You can practice for a disaster, but you can't practice being a hero.
After a tornado ripped through their camp near Blencoe, Iowa, last June, dozens of Boy Scouts, ages 13 to 18, performed bravely and selflessly. As their fellow scouts lay bleeding and emergency workers struggled to reach their remote camp, these teenagers dug survivors from the rubble, performed first aid, and comforted the injured.
The Boy Scouts who survived the tornado--and those who did not--are nominated as Beliefnet's Most Inspiring People of the Year for refusing to give in to self-pity, fear, or panic in the chaos of a great disaster.
"All of the kids who were there that day were doing some pretty brave things," Jeff Baldwin, a national scout leader, told Beliefnet. "But the kids would tell you they weren't heroes," he continued. "They would tell you they were just doing what they were trained to do. It's like a fireman. They just did their duty."
Baldwin was present during the tornado and had just led the boys in disaster training the night before. He had covered first aid and wound treatment, but how do you teach courage? Among the scenes he witnessed: one boy held a bloody t-shirt to the wound of another boy who had been partially scalped; one group of boys kept pace with another who could not run from the tornado because of a foot injury; some boys performed CPR on another boy who was crushed and eventually died.
When rescuers reached the camp they found four boys had been killed by a fallen chimney. Another 40 boys and adults had to be hospitalized. The four dead boys were Aaron Eilerts, 14, of Eagle Grove, Iowa, Josh Fennen, 13, Sam Thomsen, 13, and Ben Petrzilka, 14, all of Omaha, Neb. Iowa Governor Chet Culver said of these boys, "They were the real heroes of this story.”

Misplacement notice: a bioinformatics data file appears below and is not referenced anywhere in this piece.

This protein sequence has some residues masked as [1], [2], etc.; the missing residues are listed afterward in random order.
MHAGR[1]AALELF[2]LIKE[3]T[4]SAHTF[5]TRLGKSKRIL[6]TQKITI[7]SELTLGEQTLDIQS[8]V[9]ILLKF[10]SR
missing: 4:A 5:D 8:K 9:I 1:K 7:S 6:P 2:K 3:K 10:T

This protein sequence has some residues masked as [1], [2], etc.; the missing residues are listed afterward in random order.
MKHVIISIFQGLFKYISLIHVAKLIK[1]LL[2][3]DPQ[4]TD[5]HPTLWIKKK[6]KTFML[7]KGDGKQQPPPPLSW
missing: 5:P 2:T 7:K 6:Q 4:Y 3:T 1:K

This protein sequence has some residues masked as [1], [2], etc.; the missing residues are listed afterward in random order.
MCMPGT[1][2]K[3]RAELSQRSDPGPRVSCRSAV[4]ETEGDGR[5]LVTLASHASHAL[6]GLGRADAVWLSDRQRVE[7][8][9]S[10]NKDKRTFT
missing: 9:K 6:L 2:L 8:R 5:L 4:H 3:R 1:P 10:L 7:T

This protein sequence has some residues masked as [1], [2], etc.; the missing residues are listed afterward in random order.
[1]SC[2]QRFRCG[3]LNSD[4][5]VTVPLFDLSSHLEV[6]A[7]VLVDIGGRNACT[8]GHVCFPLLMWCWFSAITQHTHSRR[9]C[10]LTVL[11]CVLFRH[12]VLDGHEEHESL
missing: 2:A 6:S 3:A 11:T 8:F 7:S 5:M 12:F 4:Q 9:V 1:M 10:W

The tales of bravery continued to pour out of the camp for days after the disaster.
Thirteen-year-old Christian Jones of Omaha, Neb., was one of the scouts in the north shelter, which was obliterated by the tornado. He saw his fellow Scouts staunch bleeding and form relay groups to lift debris from victims. "I now have values and skills that are imprinted on me so well I will have them all the rest of my life," he said.
The collective heroism of so many boys – children, really – is a lesson about the potential of young people, said Lloyd Roitstein, president of the Mid-America Council of the Boy Scouts of America.
"We read the paper and hear the news every day about the negativism in our youth," Roitstein said. "This showed the world that young people can lead, make good decisions, and do the positive things in life that need to be done."